Linked by Thom Holwerda on Fri 23rd Oct 2009 22:33 UTC
Amiga & AROS Yes, we are continuing our new-found fascination with the Amiga platform, by reporting to you straight from the floors of AmiWest and Pianeta Amiga. Chris Handley consolidated all the information from these two Amiga shows into one handy post, and the future of the AmigaOS looks bright indeed! Update: More planned features have emerged. Read on for the update.
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RE: X86? Think about it!
by bert64 on Mon 26th Oct 2009 10:02 UTC in reply to "X86? Think about it!"
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I understand why people want x86-support. x86-hardware is cheap, available everywhere, and knowledge of x86 in our society is high.

However, think about it from a computer architecture: x86 has grown into a monster. Think about what you need to do to make a modern OS work on x86: There is the horrible mess called ACPI, there are 4 ways that hardware can trigger interrupts (XT PIC, APIC, MSI, MSI-X), the ancient PC-BIOS that you need to support in absense of native drivers, and then the extensive task to write drivers for native hardware.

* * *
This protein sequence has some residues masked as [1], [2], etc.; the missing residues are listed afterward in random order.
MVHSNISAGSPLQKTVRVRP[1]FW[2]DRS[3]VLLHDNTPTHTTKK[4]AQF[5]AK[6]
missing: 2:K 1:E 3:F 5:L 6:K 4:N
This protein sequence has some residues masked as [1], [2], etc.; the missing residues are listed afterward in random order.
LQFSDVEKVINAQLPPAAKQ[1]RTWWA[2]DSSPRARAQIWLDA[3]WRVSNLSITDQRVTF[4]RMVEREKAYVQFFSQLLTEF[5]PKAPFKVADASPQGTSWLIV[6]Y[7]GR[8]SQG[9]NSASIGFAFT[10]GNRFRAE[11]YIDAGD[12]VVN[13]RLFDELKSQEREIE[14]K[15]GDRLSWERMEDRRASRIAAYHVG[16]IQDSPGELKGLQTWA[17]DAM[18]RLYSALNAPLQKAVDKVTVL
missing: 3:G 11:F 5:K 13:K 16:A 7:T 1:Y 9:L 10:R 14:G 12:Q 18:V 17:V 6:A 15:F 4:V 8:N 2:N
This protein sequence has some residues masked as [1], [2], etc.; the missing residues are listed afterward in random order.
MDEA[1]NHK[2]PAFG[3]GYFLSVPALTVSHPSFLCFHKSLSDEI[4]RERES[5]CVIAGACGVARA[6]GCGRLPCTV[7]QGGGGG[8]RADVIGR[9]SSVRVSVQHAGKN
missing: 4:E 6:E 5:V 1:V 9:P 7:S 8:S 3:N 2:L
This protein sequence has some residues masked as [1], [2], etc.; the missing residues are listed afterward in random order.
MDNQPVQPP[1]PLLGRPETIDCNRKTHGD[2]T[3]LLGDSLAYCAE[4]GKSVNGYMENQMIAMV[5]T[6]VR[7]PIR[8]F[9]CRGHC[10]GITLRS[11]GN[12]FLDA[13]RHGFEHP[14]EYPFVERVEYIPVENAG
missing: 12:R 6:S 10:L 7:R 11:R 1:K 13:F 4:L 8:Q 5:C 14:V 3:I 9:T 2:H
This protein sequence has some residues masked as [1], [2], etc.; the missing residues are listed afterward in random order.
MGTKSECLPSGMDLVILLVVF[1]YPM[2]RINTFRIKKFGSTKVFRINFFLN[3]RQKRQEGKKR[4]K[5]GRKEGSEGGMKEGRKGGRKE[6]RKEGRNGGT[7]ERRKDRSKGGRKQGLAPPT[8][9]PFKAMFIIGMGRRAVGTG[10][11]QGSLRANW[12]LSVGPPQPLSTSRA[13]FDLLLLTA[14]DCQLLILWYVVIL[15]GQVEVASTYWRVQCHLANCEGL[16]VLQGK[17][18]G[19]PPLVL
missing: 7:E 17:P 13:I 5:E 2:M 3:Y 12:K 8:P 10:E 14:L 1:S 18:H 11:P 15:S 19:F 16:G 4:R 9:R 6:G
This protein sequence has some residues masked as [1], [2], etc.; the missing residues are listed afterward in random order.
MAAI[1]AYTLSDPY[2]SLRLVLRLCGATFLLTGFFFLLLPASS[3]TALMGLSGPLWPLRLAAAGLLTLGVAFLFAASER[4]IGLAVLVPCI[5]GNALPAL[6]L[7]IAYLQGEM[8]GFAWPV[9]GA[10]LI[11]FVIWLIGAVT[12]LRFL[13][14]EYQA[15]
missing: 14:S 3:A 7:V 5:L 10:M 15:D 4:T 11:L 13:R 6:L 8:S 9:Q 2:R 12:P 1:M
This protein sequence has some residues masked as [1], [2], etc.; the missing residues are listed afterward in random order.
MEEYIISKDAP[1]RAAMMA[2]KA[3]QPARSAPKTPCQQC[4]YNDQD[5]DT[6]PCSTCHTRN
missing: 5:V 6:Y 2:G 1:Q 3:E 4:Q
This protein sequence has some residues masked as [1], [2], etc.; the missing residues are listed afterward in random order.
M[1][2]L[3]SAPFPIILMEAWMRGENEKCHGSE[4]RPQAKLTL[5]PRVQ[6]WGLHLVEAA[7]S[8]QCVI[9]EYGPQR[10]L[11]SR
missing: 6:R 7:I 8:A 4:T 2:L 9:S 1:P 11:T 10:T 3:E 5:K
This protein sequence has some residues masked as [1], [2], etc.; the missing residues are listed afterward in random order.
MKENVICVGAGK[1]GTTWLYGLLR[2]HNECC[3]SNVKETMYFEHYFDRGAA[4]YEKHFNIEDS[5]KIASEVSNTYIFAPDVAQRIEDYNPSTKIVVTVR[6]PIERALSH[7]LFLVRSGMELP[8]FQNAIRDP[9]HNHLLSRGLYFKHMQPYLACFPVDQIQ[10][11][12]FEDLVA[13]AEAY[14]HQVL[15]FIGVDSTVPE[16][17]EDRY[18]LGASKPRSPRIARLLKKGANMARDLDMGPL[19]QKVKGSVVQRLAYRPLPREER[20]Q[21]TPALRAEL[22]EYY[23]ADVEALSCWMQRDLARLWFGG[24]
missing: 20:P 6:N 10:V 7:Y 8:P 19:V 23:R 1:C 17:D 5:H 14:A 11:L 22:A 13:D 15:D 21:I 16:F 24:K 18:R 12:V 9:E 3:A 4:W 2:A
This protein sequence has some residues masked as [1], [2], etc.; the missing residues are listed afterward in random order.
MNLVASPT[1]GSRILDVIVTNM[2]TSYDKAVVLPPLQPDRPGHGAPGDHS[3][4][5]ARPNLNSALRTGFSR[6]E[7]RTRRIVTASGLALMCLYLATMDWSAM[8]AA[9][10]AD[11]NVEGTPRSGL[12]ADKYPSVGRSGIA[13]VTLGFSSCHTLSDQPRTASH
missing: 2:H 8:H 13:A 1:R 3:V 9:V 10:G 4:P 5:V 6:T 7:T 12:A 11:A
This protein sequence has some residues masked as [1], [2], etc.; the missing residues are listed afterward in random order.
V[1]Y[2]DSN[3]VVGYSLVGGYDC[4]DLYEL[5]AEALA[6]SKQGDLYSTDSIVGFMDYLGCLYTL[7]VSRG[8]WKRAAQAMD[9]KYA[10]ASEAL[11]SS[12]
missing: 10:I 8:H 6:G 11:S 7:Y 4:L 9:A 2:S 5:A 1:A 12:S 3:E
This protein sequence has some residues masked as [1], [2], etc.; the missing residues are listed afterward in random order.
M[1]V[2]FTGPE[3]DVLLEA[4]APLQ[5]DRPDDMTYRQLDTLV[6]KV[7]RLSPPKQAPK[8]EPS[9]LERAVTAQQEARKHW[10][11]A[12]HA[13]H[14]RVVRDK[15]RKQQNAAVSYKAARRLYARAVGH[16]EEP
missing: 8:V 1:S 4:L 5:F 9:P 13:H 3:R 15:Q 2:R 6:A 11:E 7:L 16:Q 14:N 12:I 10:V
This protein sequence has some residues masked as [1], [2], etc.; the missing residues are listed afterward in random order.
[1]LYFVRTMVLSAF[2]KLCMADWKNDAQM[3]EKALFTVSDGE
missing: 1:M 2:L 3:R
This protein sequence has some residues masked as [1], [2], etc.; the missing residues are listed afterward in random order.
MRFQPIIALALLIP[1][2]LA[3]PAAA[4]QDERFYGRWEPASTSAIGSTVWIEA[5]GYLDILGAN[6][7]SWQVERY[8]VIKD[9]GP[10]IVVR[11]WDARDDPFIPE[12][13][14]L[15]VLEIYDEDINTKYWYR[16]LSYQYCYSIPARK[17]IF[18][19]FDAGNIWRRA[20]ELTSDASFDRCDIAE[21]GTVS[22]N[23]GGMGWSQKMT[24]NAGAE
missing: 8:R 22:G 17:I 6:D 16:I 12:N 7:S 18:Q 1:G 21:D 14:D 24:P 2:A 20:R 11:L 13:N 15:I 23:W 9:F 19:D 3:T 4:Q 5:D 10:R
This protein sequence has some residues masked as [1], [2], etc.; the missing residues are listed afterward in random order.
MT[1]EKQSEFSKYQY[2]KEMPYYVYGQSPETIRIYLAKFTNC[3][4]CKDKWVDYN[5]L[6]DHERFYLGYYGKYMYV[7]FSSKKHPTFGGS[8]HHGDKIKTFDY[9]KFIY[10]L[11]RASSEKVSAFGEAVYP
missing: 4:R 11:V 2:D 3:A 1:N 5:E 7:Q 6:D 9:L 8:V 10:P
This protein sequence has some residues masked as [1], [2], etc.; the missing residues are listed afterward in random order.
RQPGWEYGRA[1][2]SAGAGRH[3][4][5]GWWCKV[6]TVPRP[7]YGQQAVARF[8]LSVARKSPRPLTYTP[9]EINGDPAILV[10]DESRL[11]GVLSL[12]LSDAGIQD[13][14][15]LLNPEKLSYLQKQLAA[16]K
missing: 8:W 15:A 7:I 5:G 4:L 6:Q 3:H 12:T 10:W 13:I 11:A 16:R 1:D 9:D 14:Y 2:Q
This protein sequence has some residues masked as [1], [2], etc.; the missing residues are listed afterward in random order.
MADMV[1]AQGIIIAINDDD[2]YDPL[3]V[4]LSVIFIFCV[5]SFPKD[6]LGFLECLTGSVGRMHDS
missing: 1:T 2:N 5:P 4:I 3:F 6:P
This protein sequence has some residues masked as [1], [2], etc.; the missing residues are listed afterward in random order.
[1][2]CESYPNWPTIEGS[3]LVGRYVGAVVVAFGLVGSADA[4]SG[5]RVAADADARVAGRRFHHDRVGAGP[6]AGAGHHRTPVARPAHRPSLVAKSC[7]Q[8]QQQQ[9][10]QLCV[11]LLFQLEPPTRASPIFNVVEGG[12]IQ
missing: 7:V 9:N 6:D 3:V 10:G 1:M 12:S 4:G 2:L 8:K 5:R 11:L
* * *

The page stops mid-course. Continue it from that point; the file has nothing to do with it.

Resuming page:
As none of this can be implemented in reasonable time, one would have to work with certain "certified" hardware combinations. Even then it would be a hell of a job to build something impressive.

Staying with non-PC hardware not only avoids all of this work, it also avoids importing the uglyness of the PC into the Amiga. You get a cleaner computer architecture. The Amiga was known for the combination of hardware and software. While the perfect match between hard & software of the original Amiga can realistically no longer be matched in todays hardware market, it is a big plus that hardware designers like Acube can cooperate with software designers like Hyperion to serve each others need.

Stay with PowerPC for now, if it is doable, maybe add ARM later. These are good architectures to build computers on, and innovate them further.

Then do what Apple did, make it work on a small number of fixed configuration systems and see if third parties come along and make unofficial ports to more generic x86 hardware.

As for drivers, many drivers for hardware are available under permissive licenses like BSD, reuse them, don't try reinventing the wheel.

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